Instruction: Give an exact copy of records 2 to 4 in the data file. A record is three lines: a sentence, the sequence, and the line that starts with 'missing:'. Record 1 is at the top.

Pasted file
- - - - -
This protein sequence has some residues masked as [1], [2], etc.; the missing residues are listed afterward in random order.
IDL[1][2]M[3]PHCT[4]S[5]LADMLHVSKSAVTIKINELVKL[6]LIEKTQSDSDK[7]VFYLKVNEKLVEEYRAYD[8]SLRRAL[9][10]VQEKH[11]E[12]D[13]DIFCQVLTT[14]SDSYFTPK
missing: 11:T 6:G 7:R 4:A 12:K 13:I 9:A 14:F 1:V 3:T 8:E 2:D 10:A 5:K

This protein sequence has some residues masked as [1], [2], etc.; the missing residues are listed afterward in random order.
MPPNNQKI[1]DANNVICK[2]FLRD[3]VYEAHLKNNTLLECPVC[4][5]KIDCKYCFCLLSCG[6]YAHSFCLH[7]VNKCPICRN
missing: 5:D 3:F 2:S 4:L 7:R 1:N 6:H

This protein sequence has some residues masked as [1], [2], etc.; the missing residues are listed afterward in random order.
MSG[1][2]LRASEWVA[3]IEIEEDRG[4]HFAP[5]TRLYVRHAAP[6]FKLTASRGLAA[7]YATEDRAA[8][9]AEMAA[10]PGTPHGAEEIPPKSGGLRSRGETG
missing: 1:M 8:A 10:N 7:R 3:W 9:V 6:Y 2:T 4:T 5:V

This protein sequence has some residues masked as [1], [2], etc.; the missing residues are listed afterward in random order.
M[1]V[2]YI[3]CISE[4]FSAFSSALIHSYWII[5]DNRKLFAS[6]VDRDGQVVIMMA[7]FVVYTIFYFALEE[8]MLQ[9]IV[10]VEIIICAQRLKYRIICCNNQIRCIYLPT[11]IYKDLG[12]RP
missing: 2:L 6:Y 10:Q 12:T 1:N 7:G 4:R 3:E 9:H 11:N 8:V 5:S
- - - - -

This protein sequence has some residues masked as [1], [2], etc.; the missing residues are listed afterward in random order.
MPPNNQKI[1]DANNVICK[2]FLRD[3]VYEAHLKNNTLLECPVC[4][5]KIDCKYCFCLLSCG[6]YAHSFCLH[7]VNKCPICRN
missing: 5:D 3:F 2:S 4:L 7:R 1:N 6:H

This protein sequence has some residues masked as [1], [2], etc.; the missing residues are listed afterward in random order.
MSG[1][2]LRASEWVA[3]IEIEEDRG[4]HFAP[5]TRLYVRHAAP[6]FKLTASRGLAA[7]YATEDRAA[8][9]AEMAA[10]PGTPHGAEEIPPKSGGLRSRGETG
missing: 1:M 8:A 10:N 7:R 3:W 9:V 6:Y 2:T 4:T 5:V

This protein sequence has some residues masked as [1], [2], etc.; the missing residues are listed afterward in random order.
M[1]V[2]YI[3]CISE[4]FSAFSSALIHSYWII[5]DNRKLFAS[6]VDRDGQVVIMMA[7]FVVYTIFYFALEE[8]MLQ[9]IV[10]VEIIICAQRLKYRIICCNNQIRCIYLPT[11]IYKDLG[12]RP
missing: 2:L 6:Y 10:Q 12:T 1:N 7:G 4:R 3:E 9:H 11:N 8:V 5:S